Comparison of the Colonization Ability of Autochthonous and Allochthonous Strains of Lactobacilli in the Human Gastrointestinal Tract


Bacteria of the genus Lactobacillus are widely used as oral probiotics due to their putative health benefits. In this study, we compared the colonization ability of two Lactobacillus strains that were identified as autochthonous to the human gastrointestinal tract (Lactobacillus reuteri ATCC PTA 6475 (MM4-1a) and (Lactobacillus mucosae FSL-04) with that of an allochthonous strain (Lactobacillus acidophilus DDS-1). Colonization ability was tested in a single-blinded, cross-over study, with twelve human subjects. The test strains were quantified in fecal samples by two independent methods, selective plating and molecular typing and quantitative real time PCR. The study revealed that the two autochthonous strains (L. reuteri ATCC PTA 6475 and L. mucosae FSL-04) reached higher population levels in fecal samples and were recovered more frequently from subjects compared to the allochthonous strain (L. acidophilus DDS-1). All three strains became undetectable 8 days after the end of consumption with one exception, showing that persistence of all three strains remains short term in most individuals. In conclusion, this study showed that autochthonous Lactobacillus strains can be established more efficiently, albeit temporarily, in the human gastrointestinal tract, suggesting that evolutionary and ecological characteristics could be valuable criteria for the selection of probiotic strains.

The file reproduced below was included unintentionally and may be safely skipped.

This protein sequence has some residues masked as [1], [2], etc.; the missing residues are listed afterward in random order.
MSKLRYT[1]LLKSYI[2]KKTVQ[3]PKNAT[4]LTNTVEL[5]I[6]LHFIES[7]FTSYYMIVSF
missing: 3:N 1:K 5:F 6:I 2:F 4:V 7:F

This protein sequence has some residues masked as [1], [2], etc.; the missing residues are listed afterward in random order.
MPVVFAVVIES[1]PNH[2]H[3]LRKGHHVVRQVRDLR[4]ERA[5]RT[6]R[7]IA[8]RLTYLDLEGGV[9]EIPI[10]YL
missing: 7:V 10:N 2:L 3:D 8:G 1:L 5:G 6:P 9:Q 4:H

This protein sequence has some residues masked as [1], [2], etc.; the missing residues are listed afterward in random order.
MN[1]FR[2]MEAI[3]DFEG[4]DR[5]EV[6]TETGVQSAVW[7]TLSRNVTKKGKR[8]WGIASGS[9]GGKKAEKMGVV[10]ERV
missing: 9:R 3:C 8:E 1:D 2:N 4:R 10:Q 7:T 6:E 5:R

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A. Frese, S. , W. Hutkins, R. and Walter, J. (2012) Comparison of the Colonization Ability of Autochthonous and Allochthonous Strains of Lactobacilli in the Human Gastrointestinal Tract. Advances in Microbiology, 2, 399-409. doi: 10.4236/aim.2012.23051.

Conflicts of Interest

The authors declare no conflicts of interest.


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